Dakar

2023 Dakar Rally: Hunters sweep Stage 9 Cars podium, troubles sweep others

3 Mins read
Credit: Bahrain Raid Xtreme

It has been a roller coaster of a Dakar Rally for the Prodrive Hunters as their four drivers seemed to bounce between contending for the stage win and being plagued by vehicle problems, plateauing in the second stage when everyone suffered tyre punctures followed by Orlando Terranova‘s retirement two legs later. However, these did not discourage Sébastien Loeb and his fellow remaining Hunters as he, Vaidotas Žala, and Guerlain Chicherit swept the T1 podium in Stage #9.

The trio finished within 2:08 of each other as Loeb scored his third win of 2023 and second in a row. Chicherit passed Mattias Ekström in the final 100 kilometres to join his peers in the top three.

“To head a Prodrive 1–2–3 is great as I tried really hard in the stage to make a good time,” said Loeb. “It was very tricky for the navigation in some places meaning we lost some time in two or three places but I think it was tough for everybody because the tracks from the motorbikes were wrong. Overall, it’s great to now be up to third place as we head towards the Empty Quarter.”

The top three for the Hunters was a reversal of fortunes for the two top manufacturers in the Cars as Toyota’s Hiluxes experienced a bit of an off day by comparison. Romain Dumas was the highest finishing Hilux in fifth while overall leader Nasser Al-Attiyah placed eighth. Al-Attiyah’s Toyota Gazoo Racing team-mate Henk Lategan, who followed him in the general ranking entering the stage, broke a rear damper on the eighteenth kilometre that prompted fellow Hilux Yazeed Al-Rajhi to stop and lend him support; Al-Rajhi was then plagued by suspension problems that ended his stage. Lionel Baud‘s Hilux caught fire after completing six kilometres.

Ironically, despite the rough performance for the Hiluxes, Al-Attiyah’s lead in the overall grew from 1:03:46 to 1:21:57. Hilux racer Lucas Moraes moved up to second with Loeb in tow while Lategan’s problems relegated him to fourth.

Ekström was over five minutes back of Loeb, but making the finish despite falling short of the podium was still a satisfactory result. On the other hand, his Audi team-mate Carlos Sainz rolled after overshooting his landing on a dune after just five kilometres, hurting his torso. Although Sainz was airlifted for treatment, he requested to be flown back to rejoin the race which is permitted twice for FIA Gold and Platinum drivers; Sainz had used the first after crashing in Stage #6. Despite the optimism, the car was too damaged to continue the race.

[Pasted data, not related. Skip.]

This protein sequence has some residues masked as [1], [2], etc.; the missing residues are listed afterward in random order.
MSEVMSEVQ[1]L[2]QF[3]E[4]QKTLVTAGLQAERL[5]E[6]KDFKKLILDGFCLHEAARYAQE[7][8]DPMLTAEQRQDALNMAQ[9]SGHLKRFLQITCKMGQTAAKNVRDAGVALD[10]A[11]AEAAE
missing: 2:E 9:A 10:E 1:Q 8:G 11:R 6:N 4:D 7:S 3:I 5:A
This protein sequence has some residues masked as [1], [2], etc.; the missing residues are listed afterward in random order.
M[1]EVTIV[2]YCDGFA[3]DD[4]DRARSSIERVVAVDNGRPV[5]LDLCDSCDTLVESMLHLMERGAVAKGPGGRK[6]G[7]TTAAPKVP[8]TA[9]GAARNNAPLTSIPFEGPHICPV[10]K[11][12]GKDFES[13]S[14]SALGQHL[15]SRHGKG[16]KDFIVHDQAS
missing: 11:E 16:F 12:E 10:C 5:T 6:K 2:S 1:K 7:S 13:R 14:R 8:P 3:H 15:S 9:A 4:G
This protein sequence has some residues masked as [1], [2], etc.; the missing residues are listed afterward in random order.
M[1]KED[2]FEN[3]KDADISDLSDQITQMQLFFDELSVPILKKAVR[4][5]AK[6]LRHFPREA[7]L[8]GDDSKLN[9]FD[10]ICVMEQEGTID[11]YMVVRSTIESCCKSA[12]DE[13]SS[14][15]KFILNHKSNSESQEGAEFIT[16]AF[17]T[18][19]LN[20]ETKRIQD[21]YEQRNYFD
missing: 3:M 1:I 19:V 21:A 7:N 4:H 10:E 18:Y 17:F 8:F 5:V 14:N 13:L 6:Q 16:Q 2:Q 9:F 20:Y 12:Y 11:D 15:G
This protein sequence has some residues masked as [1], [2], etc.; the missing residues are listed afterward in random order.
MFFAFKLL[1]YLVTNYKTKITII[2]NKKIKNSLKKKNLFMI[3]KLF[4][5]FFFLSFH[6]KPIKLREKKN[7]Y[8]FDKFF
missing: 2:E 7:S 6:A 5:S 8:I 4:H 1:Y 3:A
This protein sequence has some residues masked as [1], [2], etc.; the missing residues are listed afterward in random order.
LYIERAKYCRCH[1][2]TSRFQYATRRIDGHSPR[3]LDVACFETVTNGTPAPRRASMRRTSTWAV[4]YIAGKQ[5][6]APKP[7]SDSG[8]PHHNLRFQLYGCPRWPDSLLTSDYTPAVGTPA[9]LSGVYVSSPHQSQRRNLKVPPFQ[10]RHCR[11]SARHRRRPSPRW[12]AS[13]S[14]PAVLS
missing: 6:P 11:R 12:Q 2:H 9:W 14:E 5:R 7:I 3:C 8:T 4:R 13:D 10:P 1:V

The brothers Tim and Tom Coronel posted the eighteenth best time in the stage but for naught as they received a fifty-hour time penalty for changing the engine block too many times (a violation of Article 24.2.1 in the FIA Cross-Country Rally Sporting Regulations). Fellow T1 entry Simon Vitse‘s Dakar ended with multiple rolls.

In the Truck category, it was a bad leg for drivers named Martin as Martin van den Brink and Martin Macík Jr. both lost significant time after stopping 136 kilometres in. This helped Janus van Kasteren drive off to his second win ahead of fellow Dutchman Pascal de Baar and slice his deficit on overall leader Aleš Loprais by twelve minutes. Loprais, who finished fourth, remains in front by 26:54.

Problems also befell frontrunners in the Bikes. Joan Barreda crashed on KM 16 and hurt his back, necessitating a helicopter flight to hospital in Riyadh. Mason Klein, who was sitting third in the Bike overall, fell into water early and lost part of his roadbook that was in his vest pocket, forcing him to play catch-up; he then crashed again with Stage #8 winner Ross Branch and fell to twenty-second in the leg and sixth overall.

With Klein and Barreda out, Luciano Benavides scored the stage win to give the family more to celebrate than just his older brother Kevin‘s thirty-fourth birthday. It was the younger Benavides’ second stage victory over the last three legs. Kevin was probably not as thrilled as he lost second overall to Toby Price but remains 5:09 behind Luciano’s Husqvarna team-mate Skyler Howes. Price trails Howes by three seconds.

Laisvydas Kancius also turned his fortunes around by winning the Quads, his first stage win of 2023 after being plagued by mechanical problems over the past two stages including one while leading Stage #8.

Stage #9 winners

ClassNumberCompetitorTeamTime
T1201Sébastien LoebBahrain Raid Xtreme3:07:24
T2246Akira Miura*Team Land Cruiser Toyota Auto Body4:40:22
T3329David ZilleSouth Racing Can-Am3:38:00
T4428Eryk GoczałEnergyLandia Rally Team3:42:20
T5502Janus van KasterenBoss Machinery Team de Rooy IVECO3:40:52
RallyGP77Luciano BenavidesHusqvarna Factory Racing3:18:44
Rally217Romain DumontierTeam Dumontier Racing3:24:54
Malle Moto40Charan Moore*HT Rally Raid Husqvarna Racing3:52:37
Quad162Laisvydas KanciusStory Racing SRO4:20:14
Classic750Urbano Alfonso Gherardo Clerici*Technosport21 points
* – Not competing in World Rally-Raid Championship

Leaders after Stage #9

ClassNumberCompetitorTeamTime
T1200Nasser Al-AttiyahToyota Gazoo Racing34:19:20
T2250Ronald Basso*Team Land Cruiser Toyota Auto Body63:06:18
T3304Guillaume de Mevius*GRallyTeam39:41:11
T4400Rokas BaciuškaRed Bull Can-Am Factory Team41:16:37
T5508Aleš Loprais*InstaForex Loprais Praga40:22:59
RallyGP10Skyler HowesHusqvarna Factory Racing33:55:57
Rally217Romain DumontierTeam Dumontier Racing35:34:24
Malle Moto40Charan Moore*HT Rally Raid Husqvarna Racing39:45:12
Quad151Alexandre Giroud*Drag’on Rally Team42:25:05
Classic778Juan Morera*Toyota Classic303 points

Official stage highlights

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